The Snake Pit ready to strike fear into Valspar competitors

Bernie McGuire
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Bernie taking his chances at The Snake Pit - photo @tourmiss

The Snake Pit! Three words that if we were in medieval times, would conjure up thoughts of horror, torture, and death.

To golf fans, mention of the Snake Pit may also deliver horror, hurt, and pain. The Snake Pit is the famed final three-hole closing stretch on the Copperhead Course at the Innisbrook Resort that this week plays host to The Valspar Championship.

The Snake Pit is among a number of three-hole combinations featuring each year on the PGA schedule. Recently, we had the Bear Trap at PGA National that hosted the Honda Classic.

Early next month those heading to the Masters will face Amen Corner at Augusta National and in May there is the Green Mile, the affectionate name for the final three holes to be found at Quail Hollow and host for the Wells Fargo Championship. And let’s not forget the Horrible Horseshoe, three holes featured at The Colonial course in Texas that hosts the Crowne Plaza, though this year the event is being played at TPC Craig Ranch.

So, where does the Snake Pit rate in terms of a golfing menace? According to the Tour, the Snake Pit is the third hardest and recently averaging at .596 over par with the Green Mile the hardest at around 1.01 over par, the Bear Trap at .803 over par with the Horrible Horseshoe .296 over, while Amen Corner, the 11th, 12th, and 13th at Augusta, supposedly the easiest at .167m over par.

While the championship course at Innisbrook is named the Copperhead Course, each hole of the Snake Pit is also named after a dangerous snake – the Mocassin is the par-4, 475-yard 16th, the Rattler is the par-3, 215-yard 17th, and finally the Copperhead, and the par-4, 445-yard 18th with menacing bunkers virtually down the entire right side of the hole.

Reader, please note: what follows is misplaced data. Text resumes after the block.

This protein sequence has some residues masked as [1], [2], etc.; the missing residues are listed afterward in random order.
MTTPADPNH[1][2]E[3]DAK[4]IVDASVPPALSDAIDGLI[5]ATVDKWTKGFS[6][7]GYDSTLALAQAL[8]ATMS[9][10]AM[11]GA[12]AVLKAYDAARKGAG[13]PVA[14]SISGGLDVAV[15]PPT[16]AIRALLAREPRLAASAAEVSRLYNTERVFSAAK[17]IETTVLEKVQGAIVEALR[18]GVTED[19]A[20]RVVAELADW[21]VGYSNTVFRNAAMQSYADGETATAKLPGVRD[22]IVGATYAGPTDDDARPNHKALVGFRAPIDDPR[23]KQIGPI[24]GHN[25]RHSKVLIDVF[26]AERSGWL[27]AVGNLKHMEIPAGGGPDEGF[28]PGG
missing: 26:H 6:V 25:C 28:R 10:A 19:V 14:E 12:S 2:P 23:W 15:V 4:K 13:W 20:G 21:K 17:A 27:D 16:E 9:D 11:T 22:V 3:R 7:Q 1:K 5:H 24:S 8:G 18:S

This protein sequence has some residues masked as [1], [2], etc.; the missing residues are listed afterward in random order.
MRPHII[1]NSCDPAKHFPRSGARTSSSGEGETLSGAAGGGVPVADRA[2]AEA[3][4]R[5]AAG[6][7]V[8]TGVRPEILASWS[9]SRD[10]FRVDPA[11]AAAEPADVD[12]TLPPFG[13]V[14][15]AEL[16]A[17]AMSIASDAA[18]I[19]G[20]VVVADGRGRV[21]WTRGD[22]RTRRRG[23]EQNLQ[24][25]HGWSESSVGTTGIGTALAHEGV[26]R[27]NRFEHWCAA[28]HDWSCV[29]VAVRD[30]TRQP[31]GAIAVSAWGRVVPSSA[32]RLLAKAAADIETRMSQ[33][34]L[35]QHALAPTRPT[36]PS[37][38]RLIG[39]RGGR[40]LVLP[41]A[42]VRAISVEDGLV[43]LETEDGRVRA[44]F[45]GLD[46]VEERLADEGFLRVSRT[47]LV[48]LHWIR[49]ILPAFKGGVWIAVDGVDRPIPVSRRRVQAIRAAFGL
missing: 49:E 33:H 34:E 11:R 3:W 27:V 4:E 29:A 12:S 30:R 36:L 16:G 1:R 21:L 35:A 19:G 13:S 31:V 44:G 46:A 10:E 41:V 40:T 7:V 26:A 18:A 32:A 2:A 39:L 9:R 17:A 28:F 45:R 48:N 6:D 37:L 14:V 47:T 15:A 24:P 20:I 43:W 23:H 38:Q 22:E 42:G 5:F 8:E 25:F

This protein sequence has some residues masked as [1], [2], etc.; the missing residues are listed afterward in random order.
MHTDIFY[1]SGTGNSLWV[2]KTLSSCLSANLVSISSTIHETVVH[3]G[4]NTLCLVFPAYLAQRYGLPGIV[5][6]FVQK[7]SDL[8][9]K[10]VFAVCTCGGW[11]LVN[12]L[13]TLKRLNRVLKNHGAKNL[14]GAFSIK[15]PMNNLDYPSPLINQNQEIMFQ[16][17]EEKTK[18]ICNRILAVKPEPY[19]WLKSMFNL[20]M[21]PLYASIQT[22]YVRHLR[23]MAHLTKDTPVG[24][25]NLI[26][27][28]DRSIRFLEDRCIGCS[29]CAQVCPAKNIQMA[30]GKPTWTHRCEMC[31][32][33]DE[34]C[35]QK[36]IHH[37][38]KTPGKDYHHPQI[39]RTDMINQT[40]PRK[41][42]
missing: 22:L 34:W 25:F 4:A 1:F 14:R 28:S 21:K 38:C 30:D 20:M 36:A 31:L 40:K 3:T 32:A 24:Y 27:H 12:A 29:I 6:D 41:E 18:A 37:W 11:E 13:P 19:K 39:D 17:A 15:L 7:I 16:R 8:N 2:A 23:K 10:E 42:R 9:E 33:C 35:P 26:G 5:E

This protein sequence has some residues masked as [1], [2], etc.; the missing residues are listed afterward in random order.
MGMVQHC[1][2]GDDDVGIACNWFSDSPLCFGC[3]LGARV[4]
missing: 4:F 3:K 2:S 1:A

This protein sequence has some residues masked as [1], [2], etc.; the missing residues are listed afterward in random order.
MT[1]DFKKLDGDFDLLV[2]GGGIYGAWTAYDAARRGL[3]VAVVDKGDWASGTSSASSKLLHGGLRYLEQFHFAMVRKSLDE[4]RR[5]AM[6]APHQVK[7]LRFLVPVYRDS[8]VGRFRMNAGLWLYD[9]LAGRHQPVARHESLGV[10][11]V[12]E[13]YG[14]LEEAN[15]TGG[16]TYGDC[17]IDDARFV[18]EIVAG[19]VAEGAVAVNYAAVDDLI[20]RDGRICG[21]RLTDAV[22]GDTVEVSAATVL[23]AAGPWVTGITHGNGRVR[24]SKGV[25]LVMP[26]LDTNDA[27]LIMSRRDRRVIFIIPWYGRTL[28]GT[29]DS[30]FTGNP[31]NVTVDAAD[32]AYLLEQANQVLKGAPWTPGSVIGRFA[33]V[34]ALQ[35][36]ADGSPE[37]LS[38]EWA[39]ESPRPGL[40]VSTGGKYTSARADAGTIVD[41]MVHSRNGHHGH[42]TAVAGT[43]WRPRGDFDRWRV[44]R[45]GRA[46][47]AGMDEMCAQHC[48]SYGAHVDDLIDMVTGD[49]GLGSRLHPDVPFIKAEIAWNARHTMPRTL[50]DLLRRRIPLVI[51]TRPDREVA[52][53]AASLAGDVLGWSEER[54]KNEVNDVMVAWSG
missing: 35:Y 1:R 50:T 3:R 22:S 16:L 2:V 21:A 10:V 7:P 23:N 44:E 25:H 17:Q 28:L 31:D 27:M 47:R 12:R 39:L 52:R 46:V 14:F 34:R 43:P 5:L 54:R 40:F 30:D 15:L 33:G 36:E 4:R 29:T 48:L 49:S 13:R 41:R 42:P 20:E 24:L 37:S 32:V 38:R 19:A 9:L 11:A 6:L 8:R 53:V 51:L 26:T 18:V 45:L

What captures your immediate attention in arriving at the Snake Pit, and the 16th, is the sight of this enormous copperhead snake in a curled-up, ready to strike position, and very much as menacing looking as the snarling grizzly bear on its back feet that welcomes you at the par-3 15th at PGA National.

Charles Schwartzel, the 2016 Valspar champion, spoke of the 16th at Copperhead: “The Snake Pit is ready to jump up and bite you right there at 16”, he said. “It’s about avoiding the water down the right, and the trees on the left, really. You can’t bailout. You hit left, and you make bogey anyway. You hit it in the water, you’re going to take double.”

In 2019, England’s Paul Casey successfully defended his title, with the 16th again playing the hardest of the trio.

No.16, Innisbrook Resort (Copperhead)

Par-4, 475 yards
2019 average: 4.311 (Toughest)
2019 Valspar Championship: 1 eagle, 36 birdies, 250 pars, 115 bogeys, 21 doubles, 4 higher

Graeme McDowell first contested the Valspar Championship in 2016 and took an immediate liking to the layout.

“Having played the Valspar a few times, I don’t think the Snake Pit has as much bite as say the Bear Trap,” said McDowell.

“I actually liked the golf course as the front nine is very much in front of you with big, flat greens whereas the back nine is a little quirkier and with smaller greens, so I liked the course.

“It’s a good track and really suits my eye well. I remember when I first came here a few years back and it was on a Monday following the Honda.  I had not played it before but most of the lads out here were saying that I would really like the course and I did. So, pleased to be back again this year.”

And now as many of the world’s best get set to tee-up on the 22nd anniversary of the Valspar Championship, who is going to tame the Snake Pit and emerge bite free?

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